A New Way to Tell When to Fold 'Em
TOO BAD THIS SERVICE WASN’T AVAILABLE a few weeks ago. A new company called SmartStops (http://www.smartstops.net) will go live Monday (July 7) with an advisory that will tell you when to bail out of a particular stock.
There’s no shortage of brokerage analysts, newsletter writers, bloggers and in-laws who are happy to tell you what stocks to buy. But there’s less help when it comes to advice on closing a position. Taking a shot at filling this void is the newly launched SmartStops. The Electronic Investor was invited into the beta test group in mid-June, and we think it’s a site worth joining—or at least bookmarking if you only want to access its free services.
The founders of SmartStops believe current solutions are either too simplistic—setting a stop loss or trailing stop based on a percentage or absolute dollar drop in a stock price—or too complex—requiring investors to set and adjust a lot of complex technical variables.
“Investors assume a lot of risk without having the skills to put together a good strategy,” says SmartStops CEO Brent Collins. “Most people take the path of least resistance, which is to be a bit oblivious to time-sensitive decisions. They’re not prepared to react, and are thus exposed to risk, unable to lock in profits, and greater potential losses.”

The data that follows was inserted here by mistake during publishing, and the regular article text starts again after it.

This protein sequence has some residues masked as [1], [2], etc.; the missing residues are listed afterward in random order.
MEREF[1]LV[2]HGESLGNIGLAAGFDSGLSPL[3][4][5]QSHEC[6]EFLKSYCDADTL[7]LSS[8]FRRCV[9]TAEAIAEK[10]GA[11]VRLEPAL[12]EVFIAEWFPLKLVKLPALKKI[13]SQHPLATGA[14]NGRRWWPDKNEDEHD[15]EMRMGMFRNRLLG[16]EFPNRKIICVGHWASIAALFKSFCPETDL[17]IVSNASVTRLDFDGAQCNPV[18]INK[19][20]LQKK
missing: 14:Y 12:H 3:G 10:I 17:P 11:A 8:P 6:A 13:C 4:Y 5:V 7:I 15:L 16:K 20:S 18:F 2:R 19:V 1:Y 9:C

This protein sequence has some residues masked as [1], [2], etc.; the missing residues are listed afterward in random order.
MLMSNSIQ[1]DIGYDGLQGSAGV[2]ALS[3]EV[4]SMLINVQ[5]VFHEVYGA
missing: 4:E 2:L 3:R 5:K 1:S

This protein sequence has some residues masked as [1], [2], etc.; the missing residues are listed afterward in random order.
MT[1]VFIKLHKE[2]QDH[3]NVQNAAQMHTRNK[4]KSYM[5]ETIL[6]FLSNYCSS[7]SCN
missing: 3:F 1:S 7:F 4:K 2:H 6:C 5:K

HIS COMPANY’S WEBSITE CURRENTLY OFFERS exit strategies for stocks only; it doesn’t cover options or futures, but is looking at those possibilities. Its algorithms categorize the overall market into up, down, or sideways movements, then calculate exit points for individual stocks based on an overall market trend.
When the market is going up, the calculation is designed to give the investor more room to generate added profits. When the market heads down, the exits are moved closer to the current stock price so as to preserve capital. The proprietary calculations are intended to avoid reacting to “market noise” or random events. That way, said Collins, the system avoids whipsaw changes or premature exit triggers of trailing stops. The company is reluctant to go into too much detail about the system beyond the fact that many of its indicators are based on technical analysis.